Is Nonprofit Service to Others Part of Your DNA?
I attended a recent Kiwanis service club luncheon in Indianapolis. The theme of the lunch was nonprofit service by a variety of youth organizations related under the Kiwanis umbrella. Kiwanis International is a global community of clubs, members and partners dedicated to improving the lives of children. Kiwanis clubs host nearly 150,000 service projects each year. It is amazing that Kiwanis has more than 550,000 members at a spectrum of ages.
For example, Key Club International is the oldest and largest Kiwanis service organization for teens and teaches service to others. Circle K International is the world’s largest collegiate service leadership organization sponsored by Kiwanis and performs half a million hours of service each year. The Aktion Club is the only service club where adults living with disabilities can learn leadership skills by participating in a variety of Kiwanis service projects.
K-Kids is a Kiwanis program where primary school students learn about self-empowerment and leadership by planning and participating in service projects. The Kiwanis sponsored Builders Club is the place for students 11 to 14 years of age, where they develop leadership, improve self-esteem and learn life skills through service. The stories told at this lunch by youth were amazing and life changing. Why is serving others important, especially for those in the nonprofit field?
Khaled Allen’s Warrior Spirit blog post “The Importance of Serving Others in Personal Growth,” relates to the fact that if you can develop yourself you can serve others better. He says we are more effective when we act in groups, and we derive a sense of purpose from making the lives of others better in addition to our own. As Napoleon Hill points out in his book, “Think and Grow Rich,” the best way to become successful is usually by helping others do the same. What goes around comes around.
Our Everyday Life Blog states helping has a dual benefit. Not only does it provide support to those on the receiving end, it makes you, the helper, feel good. Research led by Dr. Suzanne Richards at the University of Exeter Medical School indicates that altruistic behaviors, those born of an unselfish concern for the welfare of others, can have a profound effect on a person’s emotional well-being. It also has positive effects on physical well-being. Helping others also affects brain chemistry. Scientists have documented the physiological changes that occur in the brain when someone sees the response to their altruistic behavior.
In Power Essence’s “5 Benefits to Helping Others,” by researchers Stephen Post and Dr. Elizabeth Dunn, research has shown that giving things away and helping others has a significant positive effect on our happiness. By being genuinely interested in helping others, you will find out that helping others is a key to happiness; helping others builds trust; helping others comes back to you and your life can take on new meaning; helping others builds networks; and helping others improves society.
In the article, “12 Attributes of Great Nonprofit Leaders,” by William Moran JD, he notes that no one has all these traits, but they are something to aspire to as we admire nonprofit leaders. These attributes are:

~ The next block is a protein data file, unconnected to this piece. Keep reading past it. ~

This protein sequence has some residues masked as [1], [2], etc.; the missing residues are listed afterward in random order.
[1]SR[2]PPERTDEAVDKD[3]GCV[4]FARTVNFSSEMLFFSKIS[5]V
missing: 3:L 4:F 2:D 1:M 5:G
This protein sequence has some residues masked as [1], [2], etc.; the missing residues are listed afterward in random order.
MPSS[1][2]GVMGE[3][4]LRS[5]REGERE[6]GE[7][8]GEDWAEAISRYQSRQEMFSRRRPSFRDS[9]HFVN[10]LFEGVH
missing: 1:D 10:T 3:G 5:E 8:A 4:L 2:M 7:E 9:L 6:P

- Self-starter with high energy.
- Passion for the organization’s mission, which drives them.
- Ability to accept and motivate others with the ability to attract and motivate others.
- They are “Servant Leaders”, where giving is more important than getting.
- Deals well with conflict and handles adversity with grace.
- Think strategically, but implement tactically understanding the big picture.
- Financial acumen as they understand finances.
- Fundraising skills, especially in the major gift realm.
- Ability to listen and collaborate with others.
- Sound judgement and can arrive at a good decision.
- Persistence and persevere through difficult times.
- Stamina both physically and emotionally.
If we want to succeed in the nonprofit world, we need to care about and have empathy for others. In the nonprofit world we provide a service to others on a daily business. It is all about building positive relationships that can only come about if we give ourselves and encourage others around us to give as well.
By serving others we serve ourselves and feel better about making a positive difference. If service is not naturally in your DNA, learn to understand the importance of service. If you personally enjoy the act of giving to others, your nonprofit career will not feel like a job. It will feel like your personal mission is continually being achieved. That fact will be both satisfying to yourself and the institution that you serve. I do hope service is part of your DNA either naturally or learned through experience!
Duke has extensive experience as a nonprofit practitioner, author, lecturer and consultant. He has been a contributing author to NonProfit PRO for the last 11 years. He has been a long-standing member of the Association of Fundraising Professionals where he was previously named the AFP Indiana Chapter Fundraising Executive of the Year and has held the CFRE designation for many years.
He received his doctorate degree from West Virginia University with an emphasis in education administration, master's degree from Marshall University with an emphasis in public administration and a bachelor's degree from West Virginia University with an emphasis in marketing/management. He has also completed post graduate work at the University of Louisville.
He is currently executive director of development for The Salvation Army Indiana Division in Indianapolis, Indiana. Contact Duke at firstname.lastname@example.org or 317-224-1029.